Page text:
I've had a lot of success in my career, and I attribute a lot of it to Purdue.
Agustin Yado
Electrical Engineering Technology '97

Agustin Yado

Electrical Engineering Technology '97

Two Purdue summer programs during high school pointed an engineering technology alumnus toward a career path working on a variety of products, from automotive and aircraft parts to medical devices.

“After I took a couple of science programs at Purdue and was introduced to the engineering technology program, I knew it was where I wanted to be,” said Agustin “Tino” Yado (BS ’97, EET). “I had other options, but that experience on campus made the difference.”

Using industry-standard tools provides advantage

Yado credits his Purdue education for enabling him to “hit the ground running” in every new situation he has faced in his career, from his first job after graduation to his current position as senior engineer at Terumo Heart, Inc., in Ann Arbor, Michigan.

“In electrical engineering technology, as in every technology program, you get more than theoretical knowledge,” Yado said. “You get hands-on experience with a lot of equipment used in industry. It provides a significant advantage.”

New graduates should expect to do entry-level tasks, but Yado said having “a low ramp-up time” is key to advancing more quickly into design-level work. “When I started my first job, I was already familiar with many of the devices we used. I got up to speed very fast and was able to excel. That familiarity accelerated my career.”

Creating software for hardware

While majoring in electrical engineering technology, Yado developed an interest in software programming. Much of his career has involved programming software for embedded systems — that is, the software running inside mechanical or electrical systems. Yado worked on software for diagnostic systems for the heavy-duty truck/bus industry, motor controllers for the Airbus A350, generators for small helicopters and hydraulic systems for other aircraft. He also helped design electronics for a blood glucometer and other systems. That experience made him uniquely qualified for Terumo Heart, a company known for developing implantable devices that assist patients suffering severe heart failure by helping their hearts pump blood as they await transplants.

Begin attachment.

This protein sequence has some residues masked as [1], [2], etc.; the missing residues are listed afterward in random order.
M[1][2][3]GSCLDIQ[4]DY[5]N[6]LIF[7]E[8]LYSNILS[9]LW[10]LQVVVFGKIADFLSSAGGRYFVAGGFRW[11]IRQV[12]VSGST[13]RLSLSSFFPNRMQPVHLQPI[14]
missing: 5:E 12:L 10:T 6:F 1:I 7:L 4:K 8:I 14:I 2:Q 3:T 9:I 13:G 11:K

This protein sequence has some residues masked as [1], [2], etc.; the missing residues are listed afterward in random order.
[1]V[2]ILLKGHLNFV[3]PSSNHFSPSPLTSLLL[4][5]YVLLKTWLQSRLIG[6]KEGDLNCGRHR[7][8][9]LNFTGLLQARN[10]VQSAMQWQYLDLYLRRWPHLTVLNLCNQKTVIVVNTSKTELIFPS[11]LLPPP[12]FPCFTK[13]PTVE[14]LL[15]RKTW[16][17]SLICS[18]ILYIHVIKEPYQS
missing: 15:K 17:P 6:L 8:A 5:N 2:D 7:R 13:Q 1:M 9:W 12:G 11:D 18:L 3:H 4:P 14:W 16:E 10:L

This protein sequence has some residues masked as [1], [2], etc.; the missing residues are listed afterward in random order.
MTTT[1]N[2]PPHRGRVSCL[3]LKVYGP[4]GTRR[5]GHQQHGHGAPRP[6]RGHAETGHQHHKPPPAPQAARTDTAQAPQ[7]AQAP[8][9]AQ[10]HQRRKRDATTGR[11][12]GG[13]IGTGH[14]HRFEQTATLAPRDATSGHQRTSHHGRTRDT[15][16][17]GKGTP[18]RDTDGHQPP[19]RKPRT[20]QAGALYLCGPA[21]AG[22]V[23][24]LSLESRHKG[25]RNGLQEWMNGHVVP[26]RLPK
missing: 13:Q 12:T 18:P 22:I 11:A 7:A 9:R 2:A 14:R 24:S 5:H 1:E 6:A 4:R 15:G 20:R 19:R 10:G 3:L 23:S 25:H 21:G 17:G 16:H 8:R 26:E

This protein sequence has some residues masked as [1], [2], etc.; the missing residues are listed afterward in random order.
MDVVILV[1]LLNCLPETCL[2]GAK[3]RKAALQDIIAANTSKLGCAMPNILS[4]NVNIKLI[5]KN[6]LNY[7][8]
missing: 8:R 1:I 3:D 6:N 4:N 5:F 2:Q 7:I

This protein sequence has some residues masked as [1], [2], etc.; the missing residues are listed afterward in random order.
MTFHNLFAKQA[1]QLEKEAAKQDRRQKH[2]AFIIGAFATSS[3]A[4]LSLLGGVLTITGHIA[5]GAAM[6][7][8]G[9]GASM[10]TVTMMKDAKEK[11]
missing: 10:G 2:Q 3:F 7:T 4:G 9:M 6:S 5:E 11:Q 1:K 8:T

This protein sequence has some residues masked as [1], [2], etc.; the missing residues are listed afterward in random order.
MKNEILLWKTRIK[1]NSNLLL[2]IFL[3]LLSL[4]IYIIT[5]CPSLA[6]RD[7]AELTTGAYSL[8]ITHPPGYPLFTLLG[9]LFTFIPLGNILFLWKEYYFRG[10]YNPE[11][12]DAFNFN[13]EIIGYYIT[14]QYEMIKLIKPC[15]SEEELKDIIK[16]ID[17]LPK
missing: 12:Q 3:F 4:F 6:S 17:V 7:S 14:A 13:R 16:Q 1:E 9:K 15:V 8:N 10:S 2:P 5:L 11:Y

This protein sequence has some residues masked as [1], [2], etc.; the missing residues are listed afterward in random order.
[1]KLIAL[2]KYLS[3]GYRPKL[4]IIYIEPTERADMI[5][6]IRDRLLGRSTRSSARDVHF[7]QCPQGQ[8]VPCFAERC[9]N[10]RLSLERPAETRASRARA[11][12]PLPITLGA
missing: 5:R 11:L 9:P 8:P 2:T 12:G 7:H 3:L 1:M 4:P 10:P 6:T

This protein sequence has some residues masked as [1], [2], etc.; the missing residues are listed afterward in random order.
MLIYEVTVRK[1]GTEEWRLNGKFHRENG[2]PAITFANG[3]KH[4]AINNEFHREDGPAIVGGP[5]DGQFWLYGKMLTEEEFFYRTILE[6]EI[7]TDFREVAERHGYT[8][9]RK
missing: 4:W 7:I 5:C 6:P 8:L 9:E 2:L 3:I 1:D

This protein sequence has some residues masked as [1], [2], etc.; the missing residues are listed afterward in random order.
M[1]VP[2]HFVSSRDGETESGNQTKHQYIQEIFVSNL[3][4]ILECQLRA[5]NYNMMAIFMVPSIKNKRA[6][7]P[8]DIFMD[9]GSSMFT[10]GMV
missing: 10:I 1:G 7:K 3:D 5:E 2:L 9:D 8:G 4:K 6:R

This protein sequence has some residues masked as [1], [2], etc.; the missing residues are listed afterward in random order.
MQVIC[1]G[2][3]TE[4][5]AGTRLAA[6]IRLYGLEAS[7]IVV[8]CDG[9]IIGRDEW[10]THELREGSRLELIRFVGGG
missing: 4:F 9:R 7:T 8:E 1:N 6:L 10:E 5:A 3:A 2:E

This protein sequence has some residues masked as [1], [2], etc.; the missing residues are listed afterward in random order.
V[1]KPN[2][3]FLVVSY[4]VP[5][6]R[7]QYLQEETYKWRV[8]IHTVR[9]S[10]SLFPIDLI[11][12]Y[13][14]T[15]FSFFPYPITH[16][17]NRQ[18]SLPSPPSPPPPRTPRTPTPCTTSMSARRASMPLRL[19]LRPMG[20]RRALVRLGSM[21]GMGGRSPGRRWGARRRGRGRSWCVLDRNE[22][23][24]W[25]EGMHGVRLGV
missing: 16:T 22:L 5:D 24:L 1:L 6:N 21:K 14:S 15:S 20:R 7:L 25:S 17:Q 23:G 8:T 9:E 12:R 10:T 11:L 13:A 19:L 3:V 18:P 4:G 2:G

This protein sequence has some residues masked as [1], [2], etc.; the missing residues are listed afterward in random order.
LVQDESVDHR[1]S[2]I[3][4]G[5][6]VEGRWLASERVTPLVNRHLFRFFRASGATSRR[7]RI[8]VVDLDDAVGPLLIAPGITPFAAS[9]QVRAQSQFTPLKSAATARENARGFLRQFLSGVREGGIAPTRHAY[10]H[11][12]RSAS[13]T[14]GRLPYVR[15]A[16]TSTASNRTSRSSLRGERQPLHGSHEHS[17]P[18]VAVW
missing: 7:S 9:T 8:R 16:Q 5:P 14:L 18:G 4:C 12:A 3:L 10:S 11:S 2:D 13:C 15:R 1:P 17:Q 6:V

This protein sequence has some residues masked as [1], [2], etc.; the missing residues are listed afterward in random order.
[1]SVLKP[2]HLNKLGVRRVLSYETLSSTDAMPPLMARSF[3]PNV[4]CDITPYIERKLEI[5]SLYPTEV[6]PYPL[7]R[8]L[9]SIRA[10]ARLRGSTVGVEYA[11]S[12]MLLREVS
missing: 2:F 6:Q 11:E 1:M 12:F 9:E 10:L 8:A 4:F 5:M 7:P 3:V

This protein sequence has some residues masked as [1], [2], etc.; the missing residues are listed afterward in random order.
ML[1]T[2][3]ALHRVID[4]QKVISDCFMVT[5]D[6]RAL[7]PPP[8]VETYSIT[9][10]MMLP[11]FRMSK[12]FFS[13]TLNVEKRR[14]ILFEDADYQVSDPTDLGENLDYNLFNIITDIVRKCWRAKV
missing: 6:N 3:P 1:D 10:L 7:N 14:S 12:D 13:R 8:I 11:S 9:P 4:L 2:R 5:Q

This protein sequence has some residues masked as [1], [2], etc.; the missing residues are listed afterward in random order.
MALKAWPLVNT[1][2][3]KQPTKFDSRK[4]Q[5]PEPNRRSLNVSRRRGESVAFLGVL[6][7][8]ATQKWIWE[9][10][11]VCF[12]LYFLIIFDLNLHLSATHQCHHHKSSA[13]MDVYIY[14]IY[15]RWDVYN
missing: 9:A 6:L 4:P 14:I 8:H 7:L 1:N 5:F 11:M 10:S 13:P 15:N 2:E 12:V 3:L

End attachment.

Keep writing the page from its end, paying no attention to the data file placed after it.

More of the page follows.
Yado’s job is to lead the software validation efforts of tools used by the company and provide process improvement to the engineering team developing a new generation of products.

“With my experience in embedded systems in the aerospace and medical fields, I serve as a subject matter expert in engineering processes, helping create new procedures when I see something missing or a gap we can fill,” explained Yado. “My background in software lifecycles and validation is helpful as well, especially since working on medical devices is regulated by the Food and Drug Administration.”

Two decades later, Purdue degree still relevant

Even as technology has advanced, Yado still finds his Purdue experiences pertinent to the work he does today, more than 20 years after earning his degree.

“Some of the troubleshooting processes and skills I used in college remain the same,” he said. “I’ve gotten better and faster, but I still go about things the same way. I’ve always been able to take what I’ve done previously and find some aspect of it that is applicable in my next position.”

Humanities essential in technology-based careers

Yado praises Purdue Polytechnic’s focus on integrating humanities and capstone or internship experiences into every major.

“The humanities are necessary,” said Yado. “At a small company and in small teams, you’re not always going to be doing the same thing. You’ll branch out. You’ll need to communicate with people around the world, manage schedules and budgets, and interface with people working on software teams and mechanical teams. Take all the technical classes you want. But if you want to get promoted through the ranks and lead a team, you need the humanities as well. If you have that background, you won’t need to learn it on the fly.”

Real-world experience is also essential, Yado said. “We’re always looking for people with experience. We look for the degree, but we also ask, ‘what else did you do?’ Capstones and internships make you better prepared than someone who only did coursework.”

Yado said his Purdue engineering technology degree gave him more options than he would have had if he had chosen another major.

“I’ve had a lot of success in my career,” said Yado. “I attribute a lot of it to Purdue.”